1. The bare <p> of course, which shouldn’t be there.
  2. In your screenshots there is another entry for the part level break that isn’t linked—technically that shouldn’t be there as well.

This book wouldn’t validate for either of those reasons. So somehow you have a setup that is causing entries to be added to the ToC unlinked, and maybe that is causing the secondary problem as well.

Either way, I’m wondering if you can take a look at this test project and see what’s different about it, from what you’re doing, and maybe post a modified version of it that reproduces the issue.

Sample project (173.9 KB)

Not the OP btw :wink: Just someone who noticed the same problem.

From what I can tell comparing your project compile settings and mine, something in the section layouts of my custom compile settings is adding that extraneous paragraph tag so guessing the OP has a similar problem? Just not sure what. Still trying to get my head around the new compile settings.

Amended project with those compile settings saved attached below.
epub_toc_generation_error01 [2021_05_28_15_42_09].zip (171.8 KB)

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Oops! Thanks for pointing that out. Well it should help the OP out if they still need it—though I do remain curious how the auto-ToC generator is inserting a plain-text “part” like that.

As for this problem, it does appear to be a bug to me. If the compile Format is not set up for ebooks, like Default, then it will lack a style definition for headings, as we discussed earlier in the HTML Elements pane. If that is left without a setting, then for some odd reason we get this plain paragraph inserted into the output. I can think of no reason for why it would do that.

So to fix it, you’d either want to set up a heading style, or start from the built-in Ebook compile format, which is generally going to be the best option anyway. To fix it:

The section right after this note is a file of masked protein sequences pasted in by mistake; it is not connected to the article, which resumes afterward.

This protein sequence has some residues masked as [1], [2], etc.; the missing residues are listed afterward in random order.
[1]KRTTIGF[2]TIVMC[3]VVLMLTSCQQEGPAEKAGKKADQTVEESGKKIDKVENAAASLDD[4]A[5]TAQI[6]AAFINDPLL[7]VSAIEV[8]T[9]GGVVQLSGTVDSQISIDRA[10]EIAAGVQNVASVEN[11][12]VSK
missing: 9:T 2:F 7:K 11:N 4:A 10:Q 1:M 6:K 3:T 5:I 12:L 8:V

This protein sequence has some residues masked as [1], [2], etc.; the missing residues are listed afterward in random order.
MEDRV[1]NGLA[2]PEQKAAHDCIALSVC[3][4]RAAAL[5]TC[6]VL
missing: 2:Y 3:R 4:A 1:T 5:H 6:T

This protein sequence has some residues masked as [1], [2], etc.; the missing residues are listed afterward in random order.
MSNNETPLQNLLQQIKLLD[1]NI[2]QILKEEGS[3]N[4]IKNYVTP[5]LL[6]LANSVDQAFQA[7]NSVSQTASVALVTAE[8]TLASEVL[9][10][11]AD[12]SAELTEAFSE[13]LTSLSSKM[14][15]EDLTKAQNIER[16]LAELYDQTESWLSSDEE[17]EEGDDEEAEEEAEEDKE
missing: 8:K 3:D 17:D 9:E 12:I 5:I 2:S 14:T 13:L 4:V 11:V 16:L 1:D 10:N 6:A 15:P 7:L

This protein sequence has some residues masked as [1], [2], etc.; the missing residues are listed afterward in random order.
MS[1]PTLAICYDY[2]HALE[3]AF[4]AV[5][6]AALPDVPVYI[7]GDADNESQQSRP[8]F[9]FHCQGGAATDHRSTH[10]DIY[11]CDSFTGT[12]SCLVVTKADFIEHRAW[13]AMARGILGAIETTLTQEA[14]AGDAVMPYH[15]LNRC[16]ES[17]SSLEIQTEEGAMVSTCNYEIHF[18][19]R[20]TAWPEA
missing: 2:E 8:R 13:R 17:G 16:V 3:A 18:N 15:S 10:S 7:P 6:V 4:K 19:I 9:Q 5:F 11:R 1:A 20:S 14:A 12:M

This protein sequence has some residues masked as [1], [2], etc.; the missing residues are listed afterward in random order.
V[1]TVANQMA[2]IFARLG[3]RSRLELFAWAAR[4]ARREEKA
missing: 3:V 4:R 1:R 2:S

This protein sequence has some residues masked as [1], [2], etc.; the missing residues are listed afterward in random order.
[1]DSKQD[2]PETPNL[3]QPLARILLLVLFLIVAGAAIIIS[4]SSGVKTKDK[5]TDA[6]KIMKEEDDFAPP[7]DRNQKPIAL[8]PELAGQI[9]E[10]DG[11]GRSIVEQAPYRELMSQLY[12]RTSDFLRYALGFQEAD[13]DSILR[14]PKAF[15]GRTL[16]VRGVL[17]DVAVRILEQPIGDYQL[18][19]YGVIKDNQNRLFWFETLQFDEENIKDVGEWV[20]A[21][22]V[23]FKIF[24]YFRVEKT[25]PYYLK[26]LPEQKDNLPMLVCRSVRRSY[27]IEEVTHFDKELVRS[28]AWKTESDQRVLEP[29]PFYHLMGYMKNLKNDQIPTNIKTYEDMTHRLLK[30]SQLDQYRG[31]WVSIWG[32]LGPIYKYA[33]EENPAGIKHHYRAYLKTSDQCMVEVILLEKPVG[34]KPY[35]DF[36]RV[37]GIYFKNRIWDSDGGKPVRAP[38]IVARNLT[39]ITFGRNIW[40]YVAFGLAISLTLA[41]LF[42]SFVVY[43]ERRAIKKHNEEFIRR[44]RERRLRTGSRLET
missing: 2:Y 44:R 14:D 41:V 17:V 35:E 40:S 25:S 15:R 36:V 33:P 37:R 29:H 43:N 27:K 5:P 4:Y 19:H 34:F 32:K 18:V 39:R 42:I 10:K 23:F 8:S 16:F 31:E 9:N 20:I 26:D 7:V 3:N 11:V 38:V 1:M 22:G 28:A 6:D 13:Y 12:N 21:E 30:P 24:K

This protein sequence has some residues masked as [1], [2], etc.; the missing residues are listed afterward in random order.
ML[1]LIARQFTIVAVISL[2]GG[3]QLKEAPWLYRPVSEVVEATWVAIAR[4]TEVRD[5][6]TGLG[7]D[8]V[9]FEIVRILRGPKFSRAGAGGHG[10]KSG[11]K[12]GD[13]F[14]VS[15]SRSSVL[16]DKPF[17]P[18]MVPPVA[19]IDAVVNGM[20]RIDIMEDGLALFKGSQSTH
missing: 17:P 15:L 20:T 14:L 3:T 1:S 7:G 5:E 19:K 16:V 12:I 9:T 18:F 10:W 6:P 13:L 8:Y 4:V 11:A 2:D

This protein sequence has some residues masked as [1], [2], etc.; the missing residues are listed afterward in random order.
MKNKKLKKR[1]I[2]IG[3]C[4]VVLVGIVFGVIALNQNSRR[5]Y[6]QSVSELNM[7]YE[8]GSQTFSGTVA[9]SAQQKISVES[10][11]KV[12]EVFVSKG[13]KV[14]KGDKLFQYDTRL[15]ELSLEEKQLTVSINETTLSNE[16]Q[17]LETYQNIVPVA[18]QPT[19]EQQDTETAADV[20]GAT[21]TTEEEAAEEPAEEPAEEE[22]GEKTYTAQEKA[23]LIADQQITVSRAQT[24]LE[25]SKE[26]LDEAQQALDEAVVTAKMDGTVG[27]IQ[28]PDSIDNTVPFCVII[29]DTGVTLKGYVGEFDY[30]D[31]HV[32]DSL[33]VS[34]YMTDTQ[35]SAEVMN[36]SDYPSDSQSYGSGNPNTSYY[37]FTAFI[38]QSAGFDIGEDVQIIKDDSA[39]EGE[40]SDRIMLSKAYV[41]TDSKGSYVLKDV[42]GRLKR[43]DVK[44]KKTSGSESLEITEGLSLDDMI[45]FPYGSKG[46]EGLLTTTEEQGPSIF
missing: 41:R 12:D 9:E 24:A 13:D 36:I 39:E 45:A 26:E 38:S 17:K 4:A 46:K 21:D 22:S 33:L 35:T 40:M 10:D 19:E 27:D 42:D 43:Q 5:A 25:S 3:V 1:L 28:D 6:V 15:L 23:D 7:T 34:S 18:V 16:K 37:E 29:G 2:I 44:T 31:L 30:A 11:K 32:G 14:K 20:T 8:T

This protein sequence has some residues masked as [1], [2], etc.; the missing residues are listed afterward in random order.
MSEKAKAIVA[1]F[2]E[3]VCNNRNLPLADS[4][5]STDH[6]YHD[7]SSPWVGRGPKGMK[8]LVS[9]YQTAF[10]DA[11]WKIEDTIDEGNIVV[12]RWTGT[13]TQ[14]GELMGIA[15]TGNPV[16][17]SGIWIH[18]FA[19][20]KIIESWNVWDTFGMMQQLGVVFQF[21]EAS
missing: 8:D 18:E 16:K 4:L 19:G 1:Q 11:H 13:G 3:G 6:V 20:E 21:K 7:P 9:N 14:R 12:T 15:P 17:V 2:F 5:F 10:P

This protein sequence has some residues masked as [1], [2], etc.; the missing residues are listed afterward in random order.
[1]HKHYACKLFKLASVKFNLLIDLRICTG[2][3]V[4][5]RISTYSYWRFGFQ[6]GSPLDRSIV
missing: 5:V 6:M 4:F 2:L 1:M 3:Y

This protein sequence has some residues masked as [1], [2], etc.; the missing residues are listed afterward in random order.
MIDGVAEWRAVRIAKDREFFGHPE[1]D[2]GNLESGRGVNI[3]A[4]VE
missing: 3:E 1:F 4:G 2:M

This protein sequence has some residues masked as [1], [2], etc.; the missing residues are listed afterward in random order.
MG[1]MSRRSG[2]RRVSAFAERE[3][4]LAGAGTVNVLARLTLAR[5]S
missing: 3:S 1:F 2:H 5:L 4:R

1. Double-click the format you are using to edit it, and confirm duplication if necessary.
  2. Go into the Styles pane, and click the + button in the top right area. Add anything here, probably just a “Heading 1”.
  3. In the HTML Elements pane, set the Page title style to this new style.

And now it should work.

Was this issue resolved? I just started finding the same problem in my compiled epub3 file.

EDIT: The “Flat Table of Contents” option doesn’t generate a ToC, and the “HTML ToC” options compiles double page headings.

(The table of contents is also a numbered list, which I assume/hope is an option I can disable somewhere. Not sure why it’s not on the Table of Contents options page though.)

Yes, as you confirm, the bug itself has not yet been corrected for. However to repeat what was said above: it’s not a bug that should be a problem for any properly configured compile Format. If you are not starting from the stock “Ebook” compile format because you want a clean slate, then please make sure to follow the checklist given above, to set it up properly with a dedicated heading style. While not setting up a proper internal page heading shouldn’t trigger a bug, you would still want to set one of those up anyway, in other words.

The “Flat Table of Contents” option doesn’t generate a ToC

I’m not seeing that problem specifically. It may be better to start a new bug report thread on that, with full instructions on how to reproduce. For me, ticking that box just creates a flat ToC, as expected—in both the visual HTML page and the internal ToC structure of the ebook.

(The table of contents is also a numbered list, which I assume/hope is an option I can disable somewhere. Not sure why it’s not on the Table of Contents options page though.)